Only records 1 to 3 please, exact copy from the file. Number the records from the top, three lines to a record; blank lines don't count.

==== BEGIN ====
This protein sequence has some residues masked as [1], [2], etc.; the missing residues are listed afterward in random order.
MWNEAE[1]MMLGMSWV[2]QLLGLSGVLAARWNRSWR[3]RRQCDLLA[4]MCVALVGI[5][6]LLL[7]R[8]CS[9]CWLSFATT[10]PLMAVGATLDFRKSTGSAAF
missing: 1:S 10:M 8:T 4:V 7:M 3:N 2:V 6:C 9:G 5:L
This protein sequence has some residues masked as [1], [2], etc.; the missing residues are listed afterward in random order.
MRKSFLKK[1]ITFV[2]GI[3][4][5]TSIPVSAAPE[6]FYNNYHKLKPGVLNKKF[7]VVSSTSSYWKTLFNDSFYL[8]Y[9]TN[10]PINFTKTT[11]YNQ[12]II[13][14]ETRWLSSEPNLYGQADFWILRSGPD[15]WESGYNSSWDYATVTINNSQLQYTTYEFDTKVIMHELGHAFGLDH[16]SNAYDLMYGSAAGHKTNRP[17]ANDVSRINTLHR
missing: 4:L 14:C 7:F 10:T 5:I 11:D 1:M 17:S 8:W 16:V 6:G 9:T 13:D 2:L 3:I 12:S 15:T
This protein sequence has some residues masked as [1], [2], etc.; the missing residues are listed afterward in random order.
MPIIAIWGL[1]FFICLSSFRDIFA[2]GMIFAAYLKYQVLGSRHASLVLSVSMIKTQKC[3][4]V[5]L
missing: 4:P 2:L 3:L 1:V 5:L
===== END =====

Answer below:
This protein sequence has some residues masked as [1], [2], etc.; the missing residues are listed afterward in random order.
MWNEAE[1]MMLGMSWV[2]QLLGLSGVLAARWNRSWR[3]RRQCDLLA[4]MCVALVGI[5][6]LLL[7]R[8]CS[9]CWLSFATT[10]PLMAVGATLDFRKSTGSAAF
missing: 1:S 10:M 8:T 4:V 7:M 3:N 2:V 6:C 9:G 5:L
This protein sequence has some residues masked as [1], [2], etc.; the missing residues are listed afterward in random order.
MRKSFLKK[1]ITFV[2]GI[3][4][5]TSIPVSAAPE[6]FYNNYHKLKPGVLNKKF[7]VVSSTSSYWKTLFNDSFYL[8]Y[9]TN[10]PINFTKTT[11]YNQ[12]II[13][14]ETRWLSSEPNLYGQADFWILRSGPD[15]WESGYNSSWDYATVTINNSQLQYTTYEFDTKVIMHELGHAFGLDH[16]SNAYDLMYGSAAGHKTNRP[17]ANDVSRINTLHR
missing: 4:L 14:C 7:F 10:T 5:I 11:D 1:M 17:S 8:W 16:V 6:G 9:T 13:D 2:L 3:I 12:S 15:T
This protein sequence has some residues masked as [1], [2], etc.; the missing residues are listed afterward in random order.
MPIIAIWGL[1]FFICLSSFRDIFA[2]GMIFAAYLKYQVLGSRHASLVLSVSMIKTQKC[3][4]V[5]L
missing: 4:P 2:L 3:L 1:V 5:L